Amy D. Marshall

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Posttraumatic stress disorder (PTSD) results from exposure to a traumatic event that poses actual or threatened death or injury and produces intense fear, helplessness, or horror. U.S. population surveys reveal lifetime PTSD prevalence rates of 7% to 8%. Potential reasons for varying prevalence rates across gender, cultures, and samples exposed to different(More)
This study examined the association between posttraumatic stress disorder (PTSD) symptomatology and aggressive behavior among a sample of male Vietnam veterans (N = 1,328). Results indicated that the hyperarousal PTSD symptom cluster evidenced the strongest positive association with aggression at the bivariate level when compared with the other PTSD symptom(More)
Intimate partner violence (IPV) is a serious public health problem that has received increased attention in the military. We review existing literature regarding prevalence, consequences, correlates, and treatment of IPV perpetration among military veterans and active duty servicemen. Rates of IPV across these military populations range from 13.5% to 58%,(More)
The authors examined interrelationships among posttraumatic stress disorder (PTSD) symptomatology, anger, and partner abuse perpetration among a sample of 60 combat veterans. Compared with PTSD-negative participants, PTSD-positive participants reported higher state anger across time and neutral and trauma prime conditions and higher anger reactivity during(More)
Prior research has revealed heightened aggressive behavior among veterans with PTSD. This study tested a model examining the interrelationships among combat exposure, posttraumatic stress disorder (PTSD) symptoms, dysphoric symptoms, and anxiety symptoms in predicting aggressive behavior in a sample of 265 male combat veterans seeking diagnostic assessment(More)
The relationships between two forms of husband sexual aggression (coercion and threatened/forced sex) and husband physical and psychological aggression were examined among a community sample of 164 couples. A stronger relationship between physical and sexual aggression was obtained than in previous research. Husbands' physical and psychological aggression(More)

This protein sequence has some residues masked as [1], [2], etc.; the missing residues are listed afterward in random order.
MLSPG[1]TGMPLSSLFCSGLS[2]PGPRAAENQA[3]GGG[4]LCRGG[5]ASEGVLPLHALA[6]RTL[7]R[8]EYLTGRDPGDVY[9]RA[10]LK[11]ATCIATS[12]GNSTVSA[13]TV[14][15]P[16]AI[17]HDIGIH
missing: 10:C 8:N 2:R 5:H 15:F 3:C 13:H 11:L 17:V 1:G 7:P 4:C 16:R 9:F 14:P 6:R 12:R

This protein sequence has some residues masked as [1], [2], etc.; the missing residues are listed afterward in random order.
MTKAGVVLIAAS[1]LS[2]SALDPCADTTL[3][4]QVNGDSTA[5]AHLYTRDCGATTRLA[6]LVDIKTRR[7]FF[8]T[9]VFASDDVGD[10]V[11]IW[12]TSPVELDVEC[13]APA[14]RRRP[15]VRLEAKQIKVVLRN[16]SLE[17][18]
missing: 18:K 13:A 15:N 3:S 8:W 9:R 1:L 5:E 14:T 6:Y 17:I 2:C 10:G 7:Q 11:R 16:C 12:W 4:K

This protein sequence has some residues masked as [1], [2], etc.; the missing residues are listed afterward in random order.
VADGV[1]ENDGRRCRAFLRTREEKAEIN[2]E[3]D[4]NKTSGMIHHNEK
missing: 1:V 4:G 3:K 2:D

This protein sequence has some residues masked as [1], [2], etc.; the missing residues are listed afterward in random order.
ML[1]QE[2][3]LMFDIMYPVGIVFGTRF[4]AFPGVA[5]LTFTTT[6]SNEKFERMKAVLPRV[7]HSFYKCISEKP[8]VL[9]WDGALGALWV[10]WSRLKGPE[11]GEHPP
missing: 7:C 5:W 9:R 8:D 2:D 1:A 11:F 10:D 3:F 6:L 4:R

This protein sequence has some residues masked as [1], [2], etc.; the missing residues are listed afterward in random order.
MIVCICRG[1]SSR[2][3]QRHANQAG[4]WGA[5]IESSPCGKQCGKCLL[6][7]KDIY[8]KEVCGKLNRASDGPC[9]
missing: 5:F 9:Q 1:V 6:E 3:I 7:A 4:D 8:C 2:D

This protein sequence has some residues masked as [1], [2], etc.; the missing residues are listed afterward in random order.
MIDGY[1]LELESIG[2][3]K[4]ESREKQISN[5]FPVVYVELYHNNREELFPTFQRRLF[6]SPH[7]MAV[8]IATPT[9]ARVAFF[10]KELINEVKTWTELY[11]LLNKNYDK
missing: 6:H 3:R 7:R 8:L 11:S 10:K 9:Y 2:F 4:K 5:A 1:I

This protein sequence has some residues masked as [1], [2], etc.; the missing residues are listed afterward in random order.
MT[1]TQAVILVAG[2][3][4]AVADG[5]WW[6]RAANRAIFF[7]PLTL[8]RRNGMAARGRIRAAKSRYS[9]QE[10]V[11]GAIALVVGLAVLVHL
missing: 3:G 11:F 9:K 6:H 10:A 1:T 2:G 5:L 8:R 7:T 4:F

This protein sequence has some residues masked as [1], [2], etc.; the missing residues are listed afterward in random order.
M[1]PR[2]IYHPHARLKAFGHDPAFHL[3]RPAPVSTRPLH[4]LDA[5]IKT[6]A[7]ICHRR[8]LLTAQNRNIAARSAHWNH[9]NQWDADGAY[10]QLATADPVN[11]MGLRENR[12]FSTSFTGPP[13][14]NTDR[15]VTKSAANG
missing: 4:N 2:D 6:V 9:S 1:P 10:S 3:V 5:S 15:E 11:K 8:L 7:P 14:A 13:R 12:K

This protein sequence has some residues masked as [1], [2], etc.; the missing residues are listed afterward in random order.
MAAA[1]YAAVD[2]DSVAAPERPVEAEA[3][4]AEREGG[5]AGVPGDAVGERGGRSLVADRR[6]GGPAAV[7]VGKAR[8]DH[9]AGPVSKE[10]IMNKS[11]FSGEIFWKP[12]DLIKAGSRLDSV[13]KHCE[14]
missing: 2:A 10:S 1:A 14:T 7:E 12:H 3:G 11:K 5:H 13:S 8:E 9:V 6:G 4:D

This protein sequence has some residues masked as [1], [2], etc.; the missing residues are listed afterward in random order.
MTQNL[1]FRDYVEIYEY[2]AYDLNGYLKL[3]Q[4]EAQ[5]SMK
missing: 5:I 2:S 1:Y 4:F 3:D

Posttraumatic stress disorder (PTSD) is associated with problems in intimate relationships, partly due to deficits in social cognition. In this study, the role of arginine vasopressin (AVP) in the link between PTSD and partner-specific social cognition was examined. Participants were 24 individuals from 12 heterosexual couples in which at least one partner(More)
In this study, the authors examined the interrelations among family-of-origin maltreatment variables, posttraumatic stress disorder (PTSD) symptoms, social information processing deficits, and male-to-female psychological and physical intimate relationship abuse perpetration in adulthood among a community sample of 164 men and their partners. In bivariate(More)
We tested an integrative model of individual and dyadic variables contributing to intimate partner violence (IPV) perpetration. Based on the vulnerability-stress-adaptation (VSA) model, we hypothesized that three "enduring vulnerabilities" (i.e., antisocial behavior, hostility, and depressive symptoms) would be associated with a "maladaptive process" (i.e.,(More)
Posttraumatic stress disorder (PTSD) may produce internal "threats to the self," which generate shame. Shame is theoretically and empirically linked to intimate partner violence (IPV) perpetration. We examined relations among PTSD, cognitive processing of shame-relevant information, and IPV perpetration. Forty-seven community participants completed an(More)